Men who gain weight during adulthood -- even those who are not considered to be overweight -- are at increased risk of colon cancer, say public health researchers from Denmark.
In this new analysis of data from the Health Professionals Follow-Up Study, 46,349 healthy men between the ages of 40 and 75 years submitted information on medical history, lifestyle factors, weight, and diet every two to fours years for an 18-year period.
Nearly one third of all colon cancers diagnosed during this study were attributed to having a Body Mass Index (BMI) greater than 22.5.
BMI is a ratio of weight to height; the normal range is 18.5 to 24.9.
Colon cancer risk more than doubled among men with a BMI greater than 30, which is consider obese.
For every 10 pounds gained in the last two to four years, the risk of colon cancer increase by 14 percent, say this study's authors.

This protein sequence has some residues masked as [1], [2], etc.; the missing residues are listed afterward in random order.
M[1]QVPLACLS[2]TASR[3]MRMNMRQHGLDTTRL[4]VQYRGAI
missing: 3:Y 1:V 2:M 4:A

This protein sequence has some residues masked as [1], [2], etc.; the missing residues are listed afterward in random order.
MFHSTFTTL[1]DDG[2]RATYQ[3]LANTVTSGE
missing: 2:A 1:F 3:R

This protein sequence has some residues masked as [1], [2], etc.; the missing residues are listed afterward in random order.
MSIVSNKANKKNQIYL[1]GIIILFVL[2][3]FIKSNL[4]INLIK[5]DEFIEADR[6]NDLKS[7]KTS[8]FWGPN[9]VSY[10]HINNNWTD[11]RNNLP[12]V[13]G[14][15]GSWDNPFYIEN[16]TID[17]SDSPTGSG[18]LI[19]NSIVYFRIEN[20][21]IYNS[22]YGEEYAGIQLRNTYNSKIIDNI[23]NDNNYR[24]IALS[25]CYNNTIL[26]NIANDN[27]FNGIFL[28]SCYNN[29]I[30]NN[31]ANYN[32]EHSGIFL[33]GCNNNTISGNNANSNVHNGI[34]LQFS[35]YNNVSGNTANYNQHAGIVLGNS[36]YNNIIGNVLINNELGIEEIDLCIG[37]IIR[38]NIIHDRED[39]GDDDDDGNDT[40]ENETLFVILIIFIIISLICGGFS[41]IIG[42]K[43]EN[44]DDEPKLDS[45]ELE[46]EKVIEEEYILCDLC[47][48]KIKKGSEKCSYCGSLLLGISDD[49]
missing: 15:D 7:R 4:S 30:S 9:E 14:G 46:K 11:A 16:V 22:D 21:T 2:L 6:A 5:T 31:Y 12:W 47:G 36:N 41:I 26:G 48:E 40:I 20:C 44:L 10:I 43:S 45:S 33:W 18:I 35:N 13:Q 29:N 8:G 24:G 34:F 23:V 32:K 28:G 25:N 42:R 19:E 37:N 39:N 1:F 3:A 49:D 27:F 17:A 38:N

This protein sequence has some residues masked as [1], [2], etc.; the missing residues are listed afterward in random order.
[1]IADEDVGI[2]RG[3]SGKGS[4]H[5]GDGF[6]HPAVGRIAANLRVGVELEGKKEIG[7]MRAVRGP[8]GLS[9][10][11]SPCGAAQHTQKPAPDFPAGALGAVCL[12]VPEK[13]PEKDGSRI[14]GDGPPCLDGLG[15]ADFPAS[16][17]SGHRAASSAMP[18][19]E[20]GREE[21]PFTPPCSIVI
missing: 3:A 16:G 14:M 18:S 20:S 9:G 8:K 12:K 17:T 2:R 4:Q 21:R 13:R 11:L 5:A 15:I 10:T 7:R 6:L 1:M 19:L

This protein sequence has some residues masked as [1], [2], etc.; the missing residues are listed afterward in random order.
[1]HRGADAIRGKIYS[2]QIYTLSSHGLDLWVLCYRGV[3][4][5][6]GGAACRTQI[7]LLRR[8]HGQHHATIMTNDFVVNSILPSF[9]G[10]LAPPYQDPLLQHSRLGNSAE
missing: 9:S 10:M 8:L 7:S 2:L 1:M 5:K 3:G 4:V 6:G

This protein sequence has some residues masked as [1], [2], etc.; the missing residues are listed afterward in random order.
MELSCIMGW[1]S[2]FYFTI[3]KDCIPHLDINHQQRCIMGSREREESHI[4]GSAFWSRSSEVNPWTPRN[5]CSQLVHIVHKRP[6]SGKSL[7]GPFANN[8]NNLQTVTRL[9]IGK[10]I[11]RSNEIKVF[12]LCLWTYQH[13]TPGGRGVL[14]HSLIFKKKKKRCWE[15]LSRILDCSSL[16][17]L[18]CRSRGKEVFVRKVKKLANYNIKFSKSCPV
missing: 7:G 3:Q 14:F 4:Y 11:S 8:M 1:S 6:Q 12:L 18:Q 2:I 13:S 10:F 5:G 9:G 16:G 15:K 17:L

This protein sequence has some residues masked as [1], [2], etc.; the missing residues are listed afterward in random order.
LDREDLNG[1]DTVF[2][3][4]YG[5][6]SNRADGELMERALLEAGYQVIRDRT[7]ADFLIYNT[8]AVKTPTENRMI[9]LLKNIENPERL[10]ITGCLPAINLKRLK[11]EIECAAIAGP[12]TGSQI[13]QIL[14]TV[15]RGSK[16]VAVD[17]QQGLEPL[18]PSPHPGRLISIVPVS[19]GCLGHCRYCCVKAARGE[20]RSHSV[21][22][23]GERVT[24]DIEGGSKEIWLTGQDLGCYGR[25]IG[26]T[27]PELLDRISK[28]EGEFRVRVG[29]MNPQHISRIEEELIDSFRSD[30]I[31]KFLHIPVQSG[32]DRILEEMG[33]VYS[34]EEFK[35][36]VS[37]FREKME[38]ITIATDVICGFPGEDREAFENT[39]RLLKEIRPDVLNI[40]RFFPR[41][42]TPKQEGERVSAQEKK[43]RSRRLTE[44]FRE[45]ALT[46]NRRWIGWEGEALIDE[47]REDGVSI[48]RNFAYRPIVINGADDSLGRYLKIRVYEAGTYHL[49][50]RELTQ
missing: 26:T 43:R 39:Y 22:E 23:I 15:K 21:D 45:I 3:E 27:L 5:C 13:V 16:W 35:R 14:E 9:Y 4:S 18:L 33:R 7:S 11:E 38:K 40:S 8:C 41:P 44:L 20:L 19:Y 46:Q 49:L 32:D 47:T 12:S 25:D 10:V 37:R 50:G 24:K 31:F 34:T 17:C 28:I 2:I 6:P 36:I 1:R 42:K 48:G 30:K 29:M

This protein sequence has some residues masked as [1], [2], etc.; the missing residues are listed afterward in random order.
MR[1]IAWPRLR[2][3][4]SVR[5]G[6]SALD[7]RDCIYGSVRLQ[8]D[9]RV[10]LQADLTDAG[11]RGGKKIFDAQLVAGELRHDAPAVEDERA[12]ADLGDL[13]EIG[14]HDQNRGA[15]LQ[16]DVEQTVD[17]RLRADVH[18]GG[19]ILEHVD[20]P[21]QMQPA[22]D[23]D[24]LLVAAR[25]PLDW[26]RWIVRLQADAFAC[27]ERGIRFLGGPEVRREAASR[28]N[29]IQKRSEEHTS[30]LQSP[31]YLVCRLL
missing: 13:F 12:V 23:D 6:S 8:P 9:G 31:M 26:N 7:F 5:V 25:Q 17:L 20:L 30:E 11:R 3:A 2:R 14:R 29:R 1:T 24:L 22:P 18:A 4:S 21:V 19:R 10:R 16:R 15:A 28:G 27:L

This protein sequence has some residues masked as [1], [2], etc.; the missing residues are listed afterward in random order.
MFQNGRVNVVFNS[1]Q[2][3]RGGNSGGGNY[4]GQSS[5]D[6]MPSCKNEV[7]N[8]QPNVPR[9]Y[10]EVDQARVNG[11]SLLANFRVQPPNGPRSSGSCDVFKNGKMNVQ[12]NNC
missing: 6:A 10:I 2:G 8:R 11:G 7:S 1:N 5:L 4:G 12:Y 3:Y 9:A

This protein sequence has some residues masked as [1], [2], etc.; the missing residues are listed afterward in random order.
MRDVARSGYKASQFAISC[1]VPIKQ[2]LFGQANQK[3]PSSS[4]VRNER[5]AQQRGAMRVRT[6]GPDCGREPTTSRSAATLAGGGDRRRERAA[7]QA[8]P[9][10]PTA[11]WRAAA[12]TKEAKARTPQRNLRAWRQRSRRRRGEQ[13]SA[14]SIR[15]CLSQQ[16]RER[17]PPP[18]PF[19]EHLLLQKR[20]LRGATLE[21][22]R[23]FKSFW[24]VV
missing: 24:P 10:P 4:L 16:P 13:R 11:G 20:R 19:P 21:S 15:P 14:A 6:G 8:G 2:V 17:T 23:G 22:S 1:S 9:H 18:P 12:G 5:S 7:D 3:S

Colon cancer risk rose by 33 percent for every 10 pounds of weight gained between the ages of 21 and 31 years but weight at age 21 was not associated with increased or decreased risk.
Being overweight or obese is considered a risk factor for colon cancer.
These current findings reveal the negative effects of weight gain during adulthood on colon health.
According to the Canadian Cancer Society, one in 14 men will develop colon cancer during their lifetime.
Nutrition strategies to prevent colon cancer include eating a diet that's low in total and saturated fat, high in fibre, and high in cruciferous vegetables like broccoli, cabbage and cauliflower. Click here for more information on how to reduce your risk of colon cancer.
This study was published in the September 2008 issue of the International Journal of Cancer.
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